Elmore has developed into a trusted presence in the locker room and the charismatic third-year player was selected to host the SU-produced weekly player interview series — now titled “Jungle Rumble,” — in which he profiles a different teammate each week for a web short on the SU athletics site, cuse.com.

“Since Chris stepped on campus, he’s helped this offense from the jump,” said SU senior running back Moe Neal. “He’s a great leader, starting to take that role as he’s maturing coming into this season, becoming more vocal in the room. You see it on film, he’s always getting after it and going 110 percent, and he’s a very valuable piece to this offense and our run game.”

TIM GREEN JERSEY RETIREMENT

SU will retire the No. 72 jersey of the program’s all-time sacks leader, Tim Green, during a halftime ceremony Saturday night.

Green will be the sixth individual player to be honored with a jersey retirement, and the first full-time defensive player in program history. He will join Larry Csonka (No. 39), John Mackey (88), Donovan McNabb (5), Don McPherson (9), and Joe Morris (47) in the exclusive club. The program has also retired the No. 44, which was worn by 25 different players, including legendary running backs Jim Brown, Ernie Davis, and Floyd Little.

Green was recognized as a member of SU’s All-Century Team and recorded 45.5 career sacks and 341 tackles from 1982-85 before moving onto a standout NFL career with the Atlanta Falcons.

SU is selling an “official orange-out,” T-shirt for Saturday’s game with Green’s No. 72 on the back, and a portion of the proceeds will be donated to Green’s “Tackle ALS,” charity. Green was diagnosed with the disease last November and has since raised more than $3 million toward ALS research in partnership with the Massachusetts General Hospital.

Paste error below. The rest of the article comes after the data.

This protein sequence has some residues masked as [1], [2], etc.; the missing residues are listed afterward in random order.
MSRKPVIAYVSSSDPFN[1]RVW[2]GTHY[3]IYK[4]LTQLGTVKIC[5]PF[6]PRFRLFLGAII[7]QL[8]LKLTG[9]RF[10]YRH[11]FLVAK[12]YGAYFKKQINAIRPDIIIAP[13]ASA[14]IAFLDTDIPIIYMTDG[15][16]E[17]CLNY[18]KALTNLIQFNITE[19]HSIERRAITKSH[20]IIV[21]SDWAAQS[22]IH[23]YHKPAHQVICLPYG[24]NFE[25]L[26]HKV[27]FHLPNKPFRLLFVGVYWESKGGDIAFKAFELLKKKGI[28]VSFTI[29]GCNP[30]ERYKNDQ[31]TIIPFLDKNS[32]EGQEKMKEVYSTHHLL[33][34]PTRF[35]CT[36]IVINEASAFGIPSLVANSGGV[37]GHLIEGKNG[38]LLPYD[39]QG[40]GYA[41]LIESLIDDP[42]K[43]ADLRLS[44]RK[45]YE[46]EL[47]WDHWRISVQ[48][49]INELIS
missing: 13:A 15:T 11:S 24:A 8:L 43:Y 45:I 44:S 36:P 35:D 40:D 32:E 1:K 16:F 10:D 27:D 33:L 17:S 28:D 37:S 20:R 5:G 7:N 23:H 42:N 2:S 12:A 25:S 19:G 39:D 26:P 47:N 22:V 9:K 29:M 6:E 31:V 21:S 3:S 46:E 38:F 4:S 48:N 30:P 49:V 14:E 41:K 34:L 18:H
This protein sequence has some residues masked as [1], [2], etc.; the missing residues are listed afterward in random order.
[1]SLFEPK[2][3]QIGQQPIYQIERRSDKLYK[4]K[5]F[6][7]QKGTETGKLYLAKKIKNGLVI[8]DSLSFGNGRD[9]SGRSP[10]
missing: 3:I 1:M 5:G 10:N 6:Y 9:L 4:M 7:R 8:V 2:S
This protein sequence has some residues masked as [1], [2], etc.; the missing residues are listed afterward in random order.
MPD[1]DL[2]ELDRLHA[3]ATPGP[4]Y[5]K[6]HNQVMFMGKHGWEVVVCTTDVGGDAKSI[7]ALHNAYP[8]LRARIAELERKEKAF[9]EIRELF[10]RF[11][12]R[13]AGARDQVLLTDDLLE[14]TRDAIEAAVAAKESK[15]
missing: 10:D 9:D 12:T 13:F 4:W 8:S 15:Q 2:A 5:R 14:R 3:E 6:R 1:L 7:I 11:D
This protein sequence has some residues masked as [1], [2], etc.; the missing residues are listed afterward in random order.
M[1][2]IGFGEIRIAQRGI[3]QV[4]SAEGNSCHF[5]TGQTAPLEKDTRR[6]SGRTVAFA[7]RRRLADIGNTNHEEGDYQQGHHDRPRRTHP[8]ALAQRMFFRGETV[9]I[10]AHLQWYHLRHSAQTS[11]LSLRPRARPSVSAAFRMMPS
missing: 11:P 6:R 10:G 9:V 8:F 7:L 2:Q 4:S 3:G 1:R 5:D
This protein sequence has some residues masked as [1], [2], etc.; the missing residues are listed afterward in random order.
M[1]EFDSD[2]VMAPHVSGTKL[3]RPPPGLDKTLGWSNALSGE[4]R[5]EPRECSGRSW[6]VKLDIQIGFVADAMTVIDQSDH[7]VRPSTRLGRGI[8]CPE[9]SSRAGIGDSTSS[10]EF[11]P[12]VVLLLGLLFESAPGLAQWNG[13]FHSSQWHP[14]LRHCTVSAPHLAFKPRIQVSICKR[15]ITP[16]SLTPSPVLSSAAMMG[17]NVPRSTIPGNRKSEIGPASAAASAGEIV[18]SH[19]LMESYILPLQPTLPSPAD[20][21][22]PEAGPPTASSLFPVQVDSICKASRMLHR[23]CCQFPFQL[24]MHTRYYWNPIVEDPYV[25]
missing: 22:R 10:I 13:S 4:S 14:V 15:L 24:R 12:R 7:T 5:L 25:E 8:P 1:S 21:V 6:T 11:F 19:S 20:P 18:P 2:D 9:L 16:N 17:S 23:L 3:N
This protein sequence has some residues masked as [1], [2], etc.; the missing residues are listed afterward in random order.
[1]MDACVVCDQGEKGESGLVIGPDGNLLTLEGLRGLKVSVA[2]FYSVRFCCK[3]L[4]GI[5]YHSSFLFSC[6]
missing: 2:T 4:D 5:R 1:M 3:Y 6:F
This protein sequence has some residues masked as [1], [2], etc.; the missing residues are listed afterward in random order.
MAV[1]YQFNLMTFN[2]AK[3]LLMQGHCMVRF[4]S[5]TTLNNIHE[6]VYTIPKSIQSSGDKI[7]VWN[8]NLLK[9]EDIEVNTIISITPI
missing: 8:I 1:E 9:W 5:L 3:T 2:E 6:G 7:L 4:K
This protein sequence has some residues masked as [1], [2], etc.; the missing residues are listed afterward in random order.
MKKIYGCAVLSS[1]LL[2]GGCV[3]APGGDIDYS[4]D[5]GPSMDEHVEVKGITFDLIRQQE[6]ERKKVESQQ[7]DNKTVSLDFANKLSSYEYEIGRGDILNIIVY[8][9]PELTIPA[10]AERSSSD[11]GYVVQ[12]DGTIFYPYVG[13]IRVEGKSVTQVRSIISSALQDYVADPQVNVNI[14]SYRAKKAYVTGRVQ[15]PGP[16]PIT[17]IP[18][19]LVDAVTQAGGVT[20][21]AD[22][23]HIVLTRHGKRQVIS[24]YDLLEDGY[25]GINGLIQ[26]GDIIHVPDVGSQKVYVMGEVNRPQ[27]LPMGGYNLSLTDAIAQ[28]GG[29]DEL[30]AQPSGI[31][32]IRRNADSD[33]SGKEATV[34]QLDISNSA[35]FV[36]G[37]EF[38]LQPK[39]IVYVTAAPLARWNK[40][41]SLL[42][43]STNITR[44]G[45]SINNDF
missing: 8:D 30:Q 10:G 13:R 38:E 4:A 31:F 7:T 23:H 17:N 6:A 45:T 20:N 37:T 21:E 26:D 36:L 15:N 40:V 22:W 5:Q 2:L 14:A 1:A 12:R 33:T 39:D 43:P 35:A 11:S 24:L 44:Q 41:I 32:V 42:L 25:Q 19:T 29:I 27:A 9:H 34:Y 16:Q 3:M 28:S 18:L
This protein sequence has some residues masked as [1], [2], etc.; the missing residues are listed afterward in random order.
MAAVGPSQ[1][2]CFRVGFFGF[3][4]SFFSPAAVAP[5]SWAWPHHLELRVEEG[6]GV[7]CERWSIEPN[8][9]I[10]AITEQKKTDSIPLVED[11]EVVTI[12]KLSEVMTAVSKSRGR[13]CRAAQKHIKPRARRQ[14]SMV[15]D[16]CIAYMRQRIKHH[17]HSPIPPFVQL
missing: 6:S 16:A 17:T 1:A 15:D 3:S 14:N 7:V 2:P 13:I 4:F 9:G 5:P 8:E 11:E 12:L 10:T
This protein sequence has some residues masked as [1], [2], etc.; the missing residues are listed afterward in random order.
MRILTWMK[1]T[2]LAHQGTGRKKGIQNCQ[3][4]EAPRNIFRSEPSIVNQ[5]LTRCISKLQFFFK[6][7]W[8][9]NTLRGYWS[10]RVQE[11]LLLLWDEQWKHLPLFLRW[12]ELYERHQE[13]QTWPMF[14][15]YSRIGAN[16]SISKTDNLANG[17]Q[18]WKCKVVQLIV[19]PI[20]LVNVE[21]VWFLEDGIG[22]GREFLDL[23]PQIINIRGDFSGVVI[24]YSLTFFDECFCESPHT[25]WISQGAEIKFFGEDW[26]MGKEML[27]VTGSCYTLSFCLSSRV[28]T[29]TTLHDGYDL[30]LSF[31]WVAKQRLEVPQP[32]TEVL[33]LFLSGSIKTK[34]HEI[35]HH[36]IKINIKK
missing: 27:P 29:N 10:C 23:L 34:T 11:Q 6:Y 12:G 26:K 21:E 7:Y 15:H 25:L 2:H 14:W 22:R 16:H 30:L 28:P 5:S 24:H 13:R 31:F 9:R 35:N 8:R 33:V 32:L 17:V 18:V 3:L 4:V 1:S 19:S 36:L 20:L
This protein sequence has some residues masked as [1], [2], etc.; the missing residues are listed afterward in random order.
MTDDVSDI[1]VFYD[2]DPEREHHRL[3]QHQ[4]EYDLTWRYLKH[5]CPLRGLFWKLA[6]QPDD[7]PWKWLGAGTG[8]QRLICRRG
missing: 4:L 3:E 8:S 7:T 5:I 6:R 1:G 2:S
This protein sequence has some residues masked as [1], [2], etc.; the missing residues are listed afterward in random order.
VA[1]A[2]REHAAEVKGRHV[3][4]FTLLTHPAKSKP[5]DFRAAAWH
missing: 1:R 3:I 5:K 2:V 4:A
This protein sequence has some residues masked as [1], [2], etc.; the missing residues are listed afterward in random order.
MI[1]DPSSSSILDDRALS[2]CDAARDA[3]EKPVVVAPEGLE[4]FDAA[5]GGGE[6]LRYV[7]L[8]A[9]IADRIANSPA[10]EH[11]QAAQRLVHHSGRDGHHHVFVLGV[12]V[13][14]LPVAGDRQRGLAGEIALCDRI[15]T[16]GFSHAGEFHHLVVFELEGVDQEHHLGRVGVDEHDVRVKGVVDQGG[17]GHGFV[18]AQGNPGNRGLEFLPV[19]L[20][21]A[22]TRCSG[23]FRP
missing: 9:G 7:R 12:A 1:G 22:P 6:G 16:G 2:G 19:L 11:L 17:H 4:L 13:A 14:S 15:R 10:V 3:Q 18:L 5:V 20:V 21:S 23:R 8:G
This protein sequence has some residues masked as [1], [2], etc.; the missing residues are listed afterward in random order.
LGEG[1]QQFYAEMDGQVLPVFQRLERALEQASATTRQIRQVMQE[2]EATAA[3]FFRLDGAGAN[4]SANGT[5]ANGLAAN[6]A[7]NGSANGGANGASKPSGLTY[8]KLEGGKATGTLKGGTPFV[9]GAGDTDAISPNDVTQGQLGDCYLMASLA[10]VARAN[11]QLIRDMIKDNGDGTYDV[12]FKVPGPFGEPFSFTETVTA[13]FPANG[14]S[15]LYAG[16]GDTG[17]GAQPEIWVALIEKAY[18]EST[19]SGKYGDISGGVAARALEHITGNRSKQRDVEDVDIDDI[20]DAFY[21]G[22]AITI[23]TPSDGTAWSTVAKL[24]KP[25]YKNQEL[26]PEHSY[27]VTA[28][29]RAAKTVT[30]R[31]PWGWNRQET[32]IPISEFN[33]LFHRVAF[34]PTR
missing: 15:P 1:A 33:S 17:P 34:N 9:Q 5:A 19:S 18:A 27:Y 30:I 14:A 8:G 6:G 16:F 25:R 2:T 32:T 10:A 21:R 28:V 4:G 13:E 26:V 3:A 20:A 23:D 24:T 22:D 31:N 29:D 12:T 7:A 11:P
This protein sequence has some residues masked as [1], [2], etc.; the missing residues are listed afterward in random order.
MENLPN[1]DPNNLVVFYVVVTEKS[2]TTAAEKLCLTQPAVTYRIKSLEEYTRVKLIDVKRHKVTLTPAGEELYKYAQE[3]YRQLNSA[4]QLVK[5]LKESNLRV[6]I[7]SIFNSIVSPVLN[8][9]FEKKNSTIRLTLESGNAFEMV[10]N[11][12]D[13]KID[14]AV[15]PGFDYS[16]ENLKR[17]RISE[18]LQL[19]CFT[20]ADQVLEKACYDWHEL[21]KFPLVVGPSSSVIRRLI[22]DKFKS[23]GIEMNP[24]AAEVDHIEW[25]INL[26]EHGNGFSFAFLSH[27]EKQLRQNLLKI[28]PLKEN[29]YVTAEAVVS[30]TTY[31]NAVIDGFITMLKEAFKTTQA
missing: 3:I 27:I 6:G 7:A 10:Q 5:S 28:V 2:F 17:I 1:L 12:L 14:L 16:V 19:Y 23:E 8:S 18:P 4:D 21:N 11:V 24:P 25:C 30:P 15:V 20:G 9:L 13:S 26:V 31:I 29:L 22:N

FREENEY, 1959 TEAM ON HAND

In addition to Green’s ceremony, SU has planned several celebrations and fan activities for its much-anticipated home opener.

During a timeout in the first quarter, the Orange’s 1959 national championship team will be recognized to mark the 60th anniversary of the program’s first undefeated season. Under coach Ben Schwartzwalder, SU posted an 11-0 record and beat Texas, 23-14, in the Cotton Bowl for the first bowl win in team history. SU icon and former running back Ernie Davis was one of five All-Americans to star for the Orange that season.

Prior to the game, SU will hold a ‘Cuse on the Quad,’ fan tailgate, hosted by former SU All-American and NFL star, Dwight Freeney. That on-campus event will feature a performance by national artist Eric Chesser and other live entertainment.

Johnson Newspapers 7.1

Recommended for you

(0) comments

Welcome to the discussion.

Keep it Clean. Please avoid obscene, vulgar, lewd, racist or sexually-oriented language.
PLEASE TURN OFF YOUR CAPS LOCK.
Don't Threaten. Threats of harming another person will not be tolerated.
Be Truthful. Don't knowingly lie about anyone or anything.
Be Nice. No racism, sexism or any sort of -ism that is degrading to another person.
Be Proactive. Use the 'Report' link on each comment to let us know of abusive posts.
Share with Us. We'd love to hear eyewitness accounts, the history behind an article.